In my last post, I introduced the cf-autotick-bot, which tracks the version of packages on the conda-forge channel and automatically updates recipes with the most recent version of the source code. As I mentioned in my previous post, the bot achieves this by storing the conda-forge dependency graph along with metadata for each feedstock. With all of this information and the ability to PR to any feedstock, the bot has the potential for much more than just bumping the version.

The Migrator Class

Recently @CJ-Wright added the Migrator class to bot’s source code. Now, instead of explicity running the version bumping code on all feedstocks, the bot runs a set of Migrator instances on each feedstock. By putting the version bumping code in a subclass of Migrator, the bot can perform its original version bumping procedure, as well as migrations from any other inheritor of Migrator. This new paradigm allowed for the development of new functionality for the bot.

Conda-build 3 Compiler Syntax

Conda-build 3 defines a Jinja2 function to specify compiler packages. Recipes can include for example

    - {{ compiler('c') }}

which means the package needs to be built with C compilers.

Anaconda 5.0 switched from OS-provided compiler tools to their own compilers. Conda-forge does not yet use these compilers, but the core development team would like to switch to them. To do this, all recipes must first be using the new compiler syntax. Since the bot tracks every feedstock and issues PRs, it is a good tool to move recipes to this new syntax.

To give the bot this functionality, I wrote a Migrator subclass to handle this. The migrator first checks if a recipe needs to move to the new syntax by checking if it uses old compilers (toolchain or gcc), and then runs a conda-smithy command that updates the recipe with the new syntax. This is then PRed to the feedstock for the recipe maintainers to review.

I also wrote a migrator which simply bumps the build number of all recipes. This is useful when the switch is made to the new compilers, since all packages with compilers as build requirements would need to be rebuilt. The bot also makes sure that packages are rebuilt in dependency order, that is packages are only rebuilt after all of its requirements are rebuilt.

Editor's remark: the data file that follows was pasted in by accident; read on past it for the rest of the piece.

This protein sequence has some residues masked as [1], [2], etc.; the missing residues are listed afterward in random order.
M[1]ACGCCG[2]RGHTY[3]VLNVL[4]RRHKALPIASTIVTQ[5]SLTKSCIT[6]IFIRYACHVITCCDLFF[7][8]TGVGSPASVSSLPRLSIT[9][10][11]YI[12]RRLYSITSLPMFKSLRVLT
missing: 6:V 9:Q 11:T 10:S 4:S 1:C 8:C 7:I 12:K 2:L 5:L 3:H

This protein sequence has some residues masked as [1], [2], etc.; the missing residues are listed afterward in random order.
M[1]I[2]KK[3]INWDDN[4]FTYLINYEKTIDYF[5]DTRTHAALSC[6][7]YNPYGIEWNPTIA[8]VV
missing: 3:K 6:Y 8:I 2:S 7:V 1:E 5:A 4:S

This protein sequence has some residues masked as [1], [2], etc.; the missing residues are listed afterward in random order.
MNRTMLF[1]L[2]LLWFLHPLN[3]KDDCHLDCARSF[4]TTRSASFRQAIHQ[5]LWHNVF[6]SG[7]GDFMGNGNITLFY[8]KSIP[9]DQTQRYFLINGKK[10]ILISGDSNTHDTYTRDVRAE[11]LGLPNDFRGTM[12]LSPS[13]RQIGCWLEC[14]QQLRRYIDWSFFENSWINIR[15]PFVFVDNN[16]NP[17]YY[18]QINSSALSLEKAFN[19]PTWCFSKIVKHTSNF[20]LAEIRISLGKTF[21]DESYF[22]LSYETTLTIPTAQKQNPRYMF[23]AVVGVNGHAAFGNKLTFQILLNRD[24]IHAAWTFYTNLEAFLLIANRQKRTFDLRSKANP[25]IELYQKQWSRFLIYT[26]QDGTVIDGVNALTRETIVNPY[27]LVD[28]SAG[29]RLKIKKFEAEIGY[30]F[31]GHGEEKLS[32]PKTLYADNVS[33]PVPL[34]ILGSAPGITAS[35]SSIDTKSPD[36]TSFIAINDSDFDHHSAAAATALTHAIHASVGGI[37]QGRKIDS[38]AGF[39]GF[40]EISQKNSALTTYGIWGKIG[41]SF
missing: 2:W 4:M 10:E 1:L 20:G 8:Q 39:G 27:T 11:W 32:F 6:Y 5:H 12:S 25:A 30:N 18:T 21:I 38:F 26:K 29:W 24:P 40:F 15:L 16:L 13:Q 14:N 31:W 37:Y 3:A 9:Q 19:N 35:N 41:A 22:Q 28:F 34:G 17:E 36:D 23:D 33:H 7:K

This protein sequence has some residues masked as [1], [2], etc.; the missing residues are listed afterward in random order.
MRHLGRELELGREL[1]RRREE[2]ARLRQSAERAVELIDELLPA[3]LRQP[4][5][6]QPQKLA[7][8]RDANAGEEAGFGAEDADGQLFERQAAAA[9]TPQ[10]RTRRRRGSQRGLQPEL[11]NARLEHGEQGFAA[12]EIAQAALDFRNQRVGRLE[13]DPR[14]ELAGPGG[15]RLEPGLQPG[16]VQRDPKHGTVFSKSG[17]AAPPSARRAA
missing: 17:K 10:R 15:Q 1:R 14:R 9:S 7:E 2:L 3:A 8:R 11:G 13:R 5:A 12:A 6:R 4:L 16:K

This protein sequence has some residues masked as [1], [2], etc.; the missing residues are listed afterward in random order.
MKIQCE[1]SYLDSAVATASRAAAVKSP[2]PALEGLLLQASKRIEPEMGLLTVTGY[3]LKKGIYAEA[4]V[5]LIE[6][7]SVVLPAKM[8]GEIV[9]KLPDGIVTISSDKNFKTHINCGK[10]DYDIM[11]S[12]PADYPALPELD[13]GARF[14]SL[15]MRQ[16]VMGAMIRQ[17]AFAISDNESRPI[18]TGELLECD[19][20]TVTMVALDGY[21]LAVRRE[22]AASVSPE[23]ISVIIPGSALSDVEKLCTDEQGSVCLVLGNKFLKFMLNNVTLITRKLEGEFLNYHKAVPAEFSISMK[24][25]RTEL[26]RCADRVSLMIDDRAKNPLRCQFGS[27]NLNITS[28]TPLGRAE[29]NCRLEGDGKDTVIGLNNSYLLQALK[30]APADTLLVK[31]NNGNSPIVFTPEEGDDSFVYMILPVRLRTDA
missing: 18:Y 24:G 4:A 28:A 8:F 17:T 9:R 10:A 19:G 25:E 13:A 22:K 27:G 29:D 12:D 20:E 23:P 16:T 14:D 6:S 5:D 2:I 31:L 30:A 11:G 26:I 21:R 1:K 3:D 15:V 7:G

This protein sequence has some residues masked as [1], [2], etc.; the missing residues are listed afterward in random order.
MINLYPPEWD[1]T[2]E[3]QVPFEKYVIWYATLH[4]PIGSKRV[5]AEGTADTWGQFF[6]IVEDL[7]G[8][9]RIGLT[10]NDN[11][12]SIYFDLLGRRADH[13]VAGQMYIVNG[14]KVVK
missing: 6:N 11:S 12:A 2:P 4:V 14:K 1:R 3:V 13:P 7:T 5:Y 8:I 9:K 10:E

This rebuild migrator is useful in other situations besides this compiler switch. Whenever a pinning in conda-forge’s global pinning file is changed, packages must be rebuilt to use the new pinning. This migrator allows the bot to trigger rebuilds in the correct order of the descendants of the package in the global pinning.


Conda-forge allows pure-Python packages to be built noarch (no architecture), which mean the package only needs to built once (on CircleCI), making the build faster and freeing resources for other packages. A package can be built noarch simply by including noarch: python in the build section of the meta.yaml; however, there are many recipes on conda-forge which can be build with noarch, but do not include this in the build section. It would be ideal if any package is build noarch if possible, to reduce CI usage, especially in the age of the bot, which issues PRs in bulk, possible consuming a lot of CI resources.

Using the Migrator class, the can easily issue PRs adding noarch: python to the build section, so I wrote a migrator to do this. There are many requirements for a package to be noarch, summarized in this list

  • No compiled extensions
  • No post-link or pre-link or pre-unlink scripts
  • No OS specific build scripts
  • No python version specific requirements
  • No skips except for python version. (If the recipe is py3 only, remove skip statement and add version constraint on python)
  • 2to3 is not used
  • Scripts argument in is not used
  • If entrypoints are in, they are listed in meta.yaml
  • No activate scripts
  • Not a dependency of conda

The bot checks some of this criteria and skips PRing to feedstocks it knows cannot be noarch, but some of these requirements the bot cannot check with the metadata it currently collects. Therefore, the noarch PR is just a suggestion, and the PR message displays a checklist with the items above and asks the recipe maintainers to only merge if all items are satisfied. Otherwise, the recipe maintainers can close the PR and the bot will not issue another PR suggesting noarch.